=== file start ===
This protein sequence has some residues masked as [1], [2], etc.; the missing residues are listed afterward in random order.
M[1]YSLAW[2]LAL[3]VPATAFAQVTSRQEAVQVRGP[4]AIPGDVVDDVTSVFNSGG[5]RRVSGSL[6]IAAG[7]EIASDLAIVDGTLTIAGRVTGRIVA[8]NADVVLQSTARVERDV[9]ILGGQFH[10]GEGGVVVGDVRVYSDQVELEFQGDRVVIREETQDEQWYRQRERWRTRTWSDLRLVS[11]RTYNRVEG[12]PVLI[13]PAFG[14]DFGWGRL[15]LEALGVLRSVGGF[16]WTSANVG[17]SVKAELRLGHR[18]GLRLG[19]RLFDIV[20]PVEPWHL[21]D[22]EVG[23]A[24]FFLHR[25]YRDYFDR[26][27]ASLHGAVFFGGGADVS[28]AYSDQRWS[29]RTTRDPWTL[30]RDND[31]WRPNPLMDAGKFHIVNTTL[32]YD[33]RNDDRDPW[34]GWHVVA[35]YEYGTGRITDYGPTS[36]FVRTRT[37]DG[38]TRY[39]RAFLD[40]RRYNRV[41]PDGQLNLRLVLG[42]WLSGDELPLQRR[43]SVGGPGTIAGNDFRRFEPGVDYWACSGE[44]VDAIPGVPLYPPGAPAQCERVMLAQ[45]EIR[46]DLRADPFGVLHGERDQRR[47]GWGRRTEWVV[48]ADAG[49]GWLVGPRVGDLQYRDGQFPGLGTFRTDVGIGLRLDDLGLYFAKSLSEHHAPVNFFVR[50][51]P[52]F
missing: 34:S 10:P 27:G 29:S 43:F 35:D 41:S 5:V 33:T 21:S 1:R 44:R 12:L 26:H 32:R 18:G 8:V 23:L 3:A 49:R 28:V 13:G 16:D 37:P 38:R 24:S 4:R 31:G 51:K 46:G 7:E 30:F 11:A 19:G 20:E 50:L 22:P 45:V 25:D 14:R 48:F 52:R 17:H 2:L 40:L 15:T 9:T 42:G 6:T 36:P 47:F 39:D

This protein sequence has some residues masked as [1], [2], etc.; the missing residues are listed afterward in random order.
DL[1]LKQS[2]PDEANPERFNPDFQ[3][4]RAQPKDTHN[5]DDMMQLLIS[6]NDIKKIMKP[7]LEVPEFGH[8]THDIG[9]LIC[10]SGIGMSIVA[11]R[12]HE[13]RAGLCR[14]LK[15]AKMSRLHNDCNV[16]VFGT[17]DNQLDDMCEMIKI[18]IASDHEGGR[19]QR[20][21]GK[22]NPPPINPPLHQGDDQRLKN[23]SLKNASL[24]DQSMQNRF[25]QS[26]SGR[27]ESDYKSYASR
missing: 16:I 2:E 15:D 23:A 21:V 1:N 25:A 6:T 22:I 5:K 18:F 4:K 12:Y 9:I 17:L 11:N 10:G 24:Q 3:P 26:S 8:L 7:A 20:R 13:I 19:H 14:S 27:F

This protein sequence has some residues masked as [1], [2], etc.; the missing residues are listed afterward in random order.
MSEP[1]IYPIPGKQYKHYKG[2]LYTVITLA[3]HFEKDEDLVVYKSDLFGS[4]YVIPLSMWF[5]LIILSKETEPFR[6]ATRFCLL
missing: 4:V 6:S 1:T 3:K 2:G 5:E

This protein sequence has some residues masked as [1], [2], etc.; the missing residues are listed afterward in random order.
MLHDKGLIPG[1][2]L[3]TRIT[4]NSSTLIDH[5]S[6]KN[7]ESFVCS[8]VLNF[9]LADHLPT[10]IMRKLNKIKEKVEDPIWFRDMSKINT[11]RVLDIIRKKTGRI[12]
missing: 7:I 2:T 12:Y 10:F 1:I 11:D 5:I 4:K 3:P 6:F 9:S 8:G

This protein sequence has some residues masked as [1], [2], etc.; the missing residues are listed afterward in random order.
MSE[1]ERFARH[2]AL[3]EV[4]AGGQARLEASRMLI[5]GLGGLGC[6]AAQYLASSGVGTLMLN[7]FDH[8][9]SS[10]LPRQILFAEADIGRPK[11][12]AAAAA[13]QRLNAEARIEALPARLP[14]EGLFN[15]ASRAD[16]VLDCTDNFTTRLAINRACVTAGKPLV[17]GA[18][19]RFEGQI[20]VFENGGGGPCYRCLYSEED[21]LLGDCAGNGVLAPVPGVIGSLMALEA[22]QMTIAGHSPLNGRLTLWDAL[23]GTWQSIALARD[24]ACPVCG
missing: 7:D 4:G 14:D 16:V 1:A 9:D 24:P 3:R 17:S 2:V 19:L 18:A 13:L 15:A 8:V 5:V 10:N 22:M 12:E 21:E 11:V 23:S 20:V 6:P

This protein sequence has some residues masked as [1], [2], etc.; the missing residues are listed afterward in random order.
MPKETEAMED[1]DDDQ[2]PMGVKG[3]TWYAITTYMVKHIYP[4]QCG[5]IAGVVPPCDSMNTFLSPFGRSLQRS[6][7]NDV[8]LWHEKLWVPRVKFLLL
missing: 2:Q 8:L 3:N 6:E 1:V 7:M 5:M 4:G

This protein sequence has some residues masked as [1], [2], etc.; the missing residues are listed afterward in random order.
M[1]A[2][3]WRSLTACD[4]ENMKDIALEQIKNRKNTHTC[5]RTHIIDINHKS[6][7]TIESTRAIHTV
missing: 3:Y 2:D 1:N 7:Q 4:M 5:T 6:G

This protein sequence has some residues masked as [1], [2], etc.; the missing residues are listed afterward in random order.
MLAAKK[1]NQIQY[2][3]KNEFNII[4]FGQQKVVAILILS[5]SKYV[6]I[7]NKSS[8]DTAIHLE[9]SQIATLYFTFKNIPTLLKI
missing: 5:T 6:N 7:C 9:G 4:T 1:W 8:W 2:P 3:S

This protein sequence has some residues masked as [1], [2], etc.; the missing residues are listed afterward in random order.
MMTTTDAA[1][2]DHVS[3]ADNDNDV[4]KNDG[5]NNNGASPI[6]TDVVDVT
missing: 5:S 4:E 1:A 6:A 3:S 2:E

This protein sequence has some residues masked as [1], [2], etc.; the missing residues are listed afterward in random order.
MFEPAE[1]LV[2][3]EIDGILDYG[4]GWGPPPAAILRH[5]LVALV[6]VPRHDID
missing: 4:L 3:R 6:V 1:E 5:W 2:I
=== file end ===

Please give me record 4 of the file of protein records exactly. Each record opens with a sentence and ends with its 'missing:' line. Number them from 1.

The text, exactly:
This protein sequence has some residues masked as [1], [2], etc.; the missing residues are listed afterward in random order.
MLHDKGLIPG[1][2]L[3]TRIT[4]NSSTLIDH[5]S[6]KN[7]ESFVCS[8]VLNF[9]LADHLPT[10]IMRKLNKIKEKVEDPIWFRDMSKINT[11]RVLDIIRKKTGRI[12]
missing: 7:I 2:T 12:Y 10:F 1:I 11:D 5:I 4:K 3:P 6:F 9:S 8:G